Once I got Yankee up & out of the pasture, we just started walking around in circles while Ryan called the vet. Walking helps prevent the horse from rolling which can cause the intestines to twist. The vet told us to go ahead and give a dose of banamine which is a pain reliever for livestock. It can give relief from the colic and sometimes even stop it completely. Within 30 minutes, Yankee was back from being totally zoned out & in huge amounts of pain to being his goofy, trying to eat your sweatshirt self. After calling the vet back we were told to not feed him that night and to give him a small amount of feed in the morning.
Friday morning rolls around and Yankee got a very small amount of hay that he seemed to do alright with. I went ahead and gave him a little more about 1pm. Shortly after, when I checked on him I was dismayed to find him colicing. Again. Another call to the vet, another shot of banamine. Again about half an hour later he’s back to his old self. He wasn’t in any pain at that point so the vet decided to wait until saturday morning to examine him.
Saturday morning, Ryan hauled Yankee to town to go see the vet. He did not see our regular vet, but rather one of the vets Ryan had been working with at work. Mostly because we still aren’t sure our regular vet would even drive out as far as our farm. We live 45 minutes away from the clinic. This other vet is only about 25 minutes away. The problem out here is that while the vets treat everything(our regular vets treat birds to cattle), they don’t really specialize in anything other than cattle. In order to find an “equine vet”, we would have to haul to a clinic in Wichita which is more than an hour & a half away.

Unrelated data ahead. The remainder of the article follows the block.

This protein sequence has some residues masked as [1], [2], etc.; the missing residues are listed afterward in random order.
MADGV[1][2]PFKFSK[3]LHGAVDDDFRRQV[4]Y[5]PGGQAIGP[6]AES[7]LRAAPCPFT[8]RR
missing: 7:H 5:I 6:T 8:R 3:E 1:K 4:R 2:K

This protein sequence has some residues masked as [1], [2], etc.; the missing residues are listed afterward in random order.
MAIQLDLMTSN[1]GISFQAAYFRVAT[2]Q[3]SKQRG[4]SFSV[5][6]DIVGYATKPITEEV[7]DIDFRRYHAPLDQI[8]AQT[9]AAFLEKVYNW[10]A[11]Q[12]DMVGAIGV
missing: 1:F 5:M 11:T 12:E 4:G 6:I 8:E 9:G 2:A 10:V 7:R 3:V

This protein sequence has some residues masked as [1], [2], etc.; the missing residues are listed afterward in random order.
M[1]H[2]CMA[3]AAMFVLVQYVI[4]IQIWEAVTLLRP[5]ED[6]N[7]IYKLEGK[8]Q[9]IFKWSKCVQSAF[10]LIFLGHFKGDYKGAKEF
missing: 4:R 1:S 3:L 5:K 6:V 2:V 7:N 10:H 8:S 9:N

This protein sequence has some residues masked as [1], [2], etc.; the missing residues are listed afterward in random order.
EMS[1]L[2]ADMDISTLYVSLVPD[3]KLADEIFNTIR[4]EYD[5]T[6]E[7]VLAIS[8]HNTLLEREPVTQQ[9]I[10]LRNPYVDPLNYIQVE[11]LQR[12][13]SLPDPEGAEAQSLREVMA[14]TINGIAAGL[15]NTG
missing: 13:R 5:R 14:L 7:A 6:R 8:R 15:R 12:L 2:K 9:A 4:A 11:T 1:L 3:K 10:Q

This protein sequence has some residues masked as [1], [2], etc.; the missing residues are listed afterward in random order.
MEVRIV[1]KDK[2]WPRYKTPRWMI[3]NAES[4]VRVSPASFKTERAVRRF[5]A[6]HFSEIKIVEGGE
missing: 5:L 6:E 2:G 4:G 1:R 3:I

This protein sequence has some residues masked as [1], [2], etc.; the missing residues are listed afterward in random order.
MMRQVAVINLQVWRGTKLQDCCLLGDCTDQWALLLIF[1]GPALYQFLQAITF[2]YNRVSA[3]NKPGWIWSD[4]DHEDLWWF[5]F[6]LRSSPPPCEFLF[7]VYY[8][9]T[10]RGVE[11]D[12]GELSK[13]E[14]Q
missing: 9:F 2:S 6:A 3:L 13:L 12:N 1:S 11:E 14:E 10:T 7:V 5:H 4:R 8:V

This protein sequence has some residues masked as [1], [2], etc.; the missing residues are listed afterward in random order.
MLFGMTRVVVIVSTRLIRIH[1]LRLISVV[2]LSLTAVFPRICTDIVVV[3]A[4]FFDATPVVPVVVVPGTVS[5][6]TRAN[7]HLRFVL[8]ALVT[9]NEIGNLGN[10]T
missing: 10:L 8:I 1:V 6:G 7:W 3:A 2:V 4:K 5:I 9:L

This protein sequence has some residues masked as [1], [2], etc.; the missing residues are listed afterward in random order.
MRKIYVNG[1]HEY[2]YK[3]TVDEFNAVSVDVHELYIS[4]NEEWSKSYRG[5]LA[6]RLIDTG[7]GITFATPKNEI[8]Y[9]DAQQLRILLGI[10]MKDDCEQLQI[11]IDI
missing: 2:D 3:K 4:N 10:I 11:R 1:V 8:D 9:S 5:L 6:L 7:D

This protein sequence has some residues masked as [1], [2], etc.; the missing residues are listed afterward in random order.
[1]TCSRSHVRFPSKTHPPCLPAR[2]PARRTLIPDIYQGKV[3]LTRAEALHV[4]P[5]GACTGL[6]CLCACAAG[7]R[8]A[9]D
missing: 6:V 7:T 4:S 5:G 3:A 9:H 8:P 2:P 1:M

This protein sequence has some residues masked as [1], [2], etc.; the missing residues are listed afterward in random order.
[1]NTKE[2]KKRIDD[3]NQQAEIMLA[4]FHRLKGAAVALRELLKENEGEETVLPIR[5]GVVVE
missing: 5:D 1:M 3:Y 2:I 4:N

The vet examined him & did a fecal exam. Yankee had plenty of gut sounds which is a great thing. In a horse, a silent gut = very bad. His fecal exam showed that he had a bunch of sand in his system which could have caused him to colic. The vet also thought it might be from his diet but couldn’t be sure. Ryan came home with a bunch of questions but not a whole lot of answer or direction.
The problem with Yankee is he is thin, he is always thin. He does much better during the summer but not nearly as well as some horses do. We have tried every different feed, supplement, medication, dewormers, etc. Everything we could think of for the last 3 years. We still don’t have any answers to why he is the way he is. It is very discouraging to not want to take your horse anywhere because people think you are starving your horse when he eats more than 3 other horses combined!
After this weekend we have some new direction with things to try. We will not give up until we find what works. Yankee is my big 1100lb baby. He’s a pain in the butt to ride but he is an incredibly honest horse. He is a great trail horse and will go over, under, through ANYTHING. He has never refused to do something I asked him to do on trail. I will not quit on my boy!
SO this whole fiasco is why I didn’t get any posts up on Friday or Saturday. I have this whole week all planned out & it should be good so I hope you check back daily! Thanks guys!